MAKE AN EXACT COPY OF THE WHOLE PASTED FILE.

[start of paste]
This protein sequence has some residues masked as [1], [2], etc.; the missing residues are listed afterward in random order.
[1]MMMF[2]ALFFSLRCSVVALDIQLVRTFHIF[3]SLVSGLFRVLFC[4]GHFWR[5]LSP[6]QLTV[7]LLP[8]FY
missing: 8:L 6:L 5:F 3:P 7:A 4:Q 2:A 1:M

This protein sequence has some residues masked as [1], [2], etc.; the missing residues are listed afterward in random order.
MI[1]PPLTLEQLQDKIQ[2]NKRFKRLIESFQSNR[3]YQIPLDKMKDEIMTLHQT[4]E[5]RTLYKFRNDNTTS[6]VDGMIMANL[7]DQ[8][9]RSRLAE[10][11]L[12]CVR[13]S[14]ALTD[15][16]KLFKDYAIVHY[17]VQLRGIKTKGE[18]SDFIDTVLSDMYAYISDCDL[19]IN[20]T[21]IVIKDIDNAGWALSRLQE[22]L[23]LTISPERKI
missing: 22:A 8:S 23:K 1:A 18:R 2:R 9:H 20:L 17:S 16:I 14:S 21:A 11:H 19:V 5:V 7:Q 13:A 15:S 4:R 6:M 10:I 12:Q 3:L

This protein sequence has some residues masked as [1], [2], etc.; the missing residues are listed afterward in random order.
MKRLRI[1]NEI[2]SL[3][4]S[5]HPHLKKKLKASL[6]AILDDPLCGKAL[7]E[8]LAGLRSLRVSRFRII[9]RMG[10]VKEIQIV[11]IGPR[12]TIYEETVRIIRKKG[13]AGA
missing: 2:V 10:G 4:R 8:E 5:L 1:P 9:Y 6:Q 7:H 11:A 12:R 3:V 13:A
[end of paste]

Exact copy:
This protein sequence has some residues masked as [1], [2], etc.; the missing residues are listed afterward in random order.
[1]MMMF[2]ALFFSLRCSVVALDIQLVRTFHIF[3]SLVSGLFRVLFC[4]GHFWR[5]LSP[6]QLTV[7]LLP[8]FY
missing: 8:L 6:L 5:F 3:P 7:A 4:Q 2:A 1:M

This protein sequence has some residues masked as [1], [2], etc.; the missing residues are listed afterward in random order.
MI[1]PPLTLEQLQDKIQ[2]NKRFKRLIESFQSNR[3]YQIPLDKMKDEIMTLHQT[4]E[5]RTLYKFRNDNTTS[6]VDGMIMANL[7]DQ[8][9]RSRLAE[10][11]L[12]CVR[13]S[14]ALTD[15][16]KLFKDYAIVHY[17]VQLRGIKTKGE[18]SDFIDTVLSDMYAYISDCDL[19]IN[20]T[21]IVIKDIDNAGWALSRLQE[22]L[23]LTISPERKI
missing: 22:A 8:S 23:K 1:A 18:R 2:R 9:H 20:L 17:S 16:I 14:S 21:A 11:H 19:V 5:V 7:Q 13:A 15:S 4:R 6:M 10:I 12:Q 3:L

This protein sequence has some residues masked as [1], [2], etc.; the missing residues are listed afterward in random order.
MKRLRI[1]NEI[2]SL[3][4]S[5]HPHLKKKLKASL[6]AILDDPLCGKAL[7]E[8]LAGLRSLRVSRFRII[9]RMG[10]VKEIQIV[11]IGPR[12]TIYEETVRIIRKKG[13]AGA
missing: 2:V 10:G 4:R 8:E 5:L 1:P 9:Y 6:Q 7:H 11:A 12:R 3:V 13:A